• In case of mechanical ventilation, maintain recirculation with outdoor air. Avoid the use of individual fans.
  • Ensure proper maintenance/installation of heating, ventilation and air conditioning systems.
  • Avoid concentration of workers: In case of use of collective transport, organise on a temporary basis, as far as possible, company-specific mobility options (such as buses chartered by the company) in which a minimum separation of 2 metres between persons is ensured.
  • Provide staggered or flexible arrival and departure times to avoid the use of mass transport at peak hours and crowding at entrances and exits.
  • Adopt work rotation measures, including alternating working days, to avoid large groups of workers.
  • In case of work shifts, provide a gap between the arrival of one shift and the departure of another.
  • Limit the capacity of common areas such as dining rooms, snack bars, and rest and changing rooms to allow the minimum separation of 2 metres.
  • Organise one-way systems.
  • During the restart of activities avoid external visits, and re-evaluate this measure continuously.
  • Temporarily restrict meal preparation services, privileging packaged options.
  • Provide workers with all necessary information about the process and measures taken before reopening the workplace, and after reopening.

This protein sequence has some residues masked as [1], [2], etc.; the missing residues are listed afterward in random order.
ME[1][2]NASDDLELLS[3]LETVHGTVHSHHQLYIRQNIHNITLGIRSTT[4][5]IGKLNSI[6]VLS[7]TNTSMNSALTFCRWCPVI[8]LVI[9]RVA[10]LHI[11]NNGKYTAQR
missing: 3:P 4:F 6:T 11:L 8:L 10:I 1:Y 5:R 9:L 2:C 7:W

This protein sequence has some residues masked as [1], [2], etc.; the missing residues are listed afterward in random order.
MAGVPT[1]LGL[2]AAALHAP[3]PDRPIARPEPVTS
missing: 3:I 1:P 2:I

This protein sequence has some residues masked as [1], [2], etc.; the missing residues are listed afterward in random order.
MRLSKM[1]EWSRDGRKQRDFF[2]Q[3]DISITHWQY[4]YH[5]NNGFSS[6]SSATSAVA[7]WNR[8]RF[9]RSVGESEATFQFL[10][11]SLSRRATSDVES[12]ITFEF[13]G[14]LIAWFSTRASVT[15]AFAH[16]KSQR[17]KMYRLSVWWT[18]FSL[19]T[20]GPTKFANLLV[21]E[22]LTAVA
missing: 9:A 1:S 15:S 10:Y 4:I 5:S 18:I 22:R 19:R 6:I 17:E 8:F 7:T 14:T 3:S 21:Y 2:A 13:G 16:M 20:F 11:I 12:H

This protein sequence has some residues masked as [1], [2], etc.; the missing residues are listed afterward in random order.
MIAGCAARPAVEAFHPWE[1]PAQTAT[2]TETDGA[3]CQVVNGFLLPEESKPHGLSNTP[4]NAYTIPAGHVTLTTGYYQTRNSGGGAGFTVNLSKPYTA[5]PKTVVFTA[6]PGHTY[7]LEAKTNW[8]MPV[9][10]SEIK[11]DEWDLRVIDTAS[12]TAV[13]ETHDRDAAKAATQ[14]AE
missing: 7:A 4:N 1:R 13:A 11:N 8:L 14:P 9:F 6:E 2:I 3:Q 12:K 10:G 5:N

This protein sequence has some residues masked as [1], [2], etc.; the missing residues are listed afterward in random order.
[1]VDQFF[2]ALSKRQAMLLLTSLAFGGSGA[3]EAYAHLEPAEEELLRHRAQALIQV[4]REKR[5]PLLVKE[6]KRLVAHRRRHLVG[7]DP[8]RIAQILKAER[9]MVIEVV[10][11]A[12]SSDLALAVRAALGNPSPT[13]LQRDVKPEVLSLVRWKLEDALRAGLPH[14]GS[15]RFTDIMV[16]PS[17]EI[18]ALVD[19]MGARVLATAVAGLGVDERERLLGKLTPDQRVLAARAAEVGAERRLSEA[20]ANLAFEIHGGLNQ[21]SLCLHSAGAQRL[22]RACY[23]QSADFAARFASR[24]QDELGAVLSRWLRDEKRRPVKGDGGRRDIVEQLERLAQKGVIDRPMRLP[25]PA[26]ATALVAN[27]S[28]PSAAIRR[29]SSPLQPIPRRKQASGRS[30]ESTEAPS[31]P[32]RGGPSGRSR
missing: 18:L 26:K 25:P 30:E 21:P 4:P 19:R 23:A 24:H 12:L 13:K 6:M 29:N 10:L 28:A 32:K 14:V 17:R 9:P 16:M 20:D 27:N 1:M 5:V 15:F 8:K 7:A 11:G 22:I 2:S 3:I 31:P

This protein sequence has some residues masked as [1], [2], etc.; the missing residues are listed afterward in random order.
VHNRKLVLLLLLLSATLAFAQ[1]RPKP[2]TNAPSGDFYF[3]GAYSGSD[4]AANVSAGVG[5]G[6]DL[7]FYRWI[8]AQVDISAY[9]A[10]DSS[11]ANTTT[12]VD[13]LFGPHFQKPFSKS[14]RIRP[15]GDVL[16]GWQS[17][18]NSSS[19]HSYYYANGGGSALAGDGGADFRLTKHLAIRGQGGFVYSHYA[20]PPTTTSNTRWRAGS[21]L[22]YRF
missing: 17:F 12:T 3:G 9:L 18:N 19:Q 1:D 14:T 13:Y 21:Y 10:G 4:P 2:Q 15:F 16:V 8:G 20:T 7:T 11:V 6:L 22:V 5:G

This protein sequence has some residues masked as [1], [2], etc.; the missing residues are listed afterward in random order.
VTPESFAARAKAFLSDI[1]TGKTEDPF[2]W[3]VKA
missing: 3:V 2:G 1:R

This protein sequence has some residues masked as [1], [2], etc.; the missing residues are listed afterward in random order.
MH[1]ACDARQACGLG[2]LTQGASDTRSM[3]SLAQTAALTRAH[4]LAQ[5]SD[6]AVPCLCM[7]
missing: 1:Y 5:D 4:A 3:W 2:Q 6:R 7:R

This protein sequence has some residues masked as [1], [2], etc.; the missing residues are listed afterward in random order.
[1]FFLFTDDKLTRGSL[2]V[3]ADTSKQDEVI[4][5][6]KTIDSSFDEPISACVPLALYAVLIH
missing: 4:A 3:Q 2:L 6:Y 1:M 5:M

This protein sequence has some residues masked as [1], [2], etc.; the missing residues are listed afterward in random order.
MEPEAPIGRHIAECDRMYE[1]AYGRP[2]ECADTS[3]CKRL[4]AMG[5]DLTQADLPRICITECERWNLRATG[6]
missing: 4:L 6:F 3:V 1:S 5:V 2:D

• According to national law, inform staff of their right to remove themselves from any situation which they have reasonable justification to believe presents an imminent and serious danger to their life or health, and the need to immediately inform their direct supervisor.
  • Arrange signage or other graphic material in visible places of the workplace with the preventive measures to be taken against Covid-19. 

4. Regularly clean and disinfect

  • Thoroughly clean and disinfect the premises before reopening.
  • Prioritise the use of electrostatic spray surface cleaning and use chemicals approved by national authorities.
  • Increase the frequency of cleaning and disinfection, in particular heavily-trafficked areas. Increase trash collection and keep machines and surfaces clean and disinfected.
  • Increase cleaning and disinfection measures in common areas.
  • Promote “I keep my workstation clean and tidy” commitment among workers and encourage frequent sanitation breaks.
  • Discourage the sharing of items such as office supplies and tableware.
  • Ensure cleaning and disinfection procedures for goods/supplies/mail/packages received.
  • Make cleaning schedules and checks visible to all workers/clients.
  • Implement procedures to communicate and address issues related to cleaning and disinfection of premises.

5. Promote personal hygiene

  • Provide workers with the conditions and means necessary for frequent handwashing with soap and water for at least 40 seconds or with a disinfectant gel with a minimum of 60% alcohol (alcohol gel 60%) for at least 20 seconds. Prioritize the use of liquid soap dispensers instead of soap tablets. Install signage for proper handwashing.
  • Install handwashing facilities or alcohol gel 60% at the entrance and across the workplace/premises. If possible, install alcohol-based hand sanitizer stations.
  • Prioritize the use of paper towels instead of fabric towels or electric airjet drying devices.
  • Inform workers of the need to avoid physical contact when greeting, and avoid touching eyes, nose and mouth without having previously performed hand hygiene and disinfection.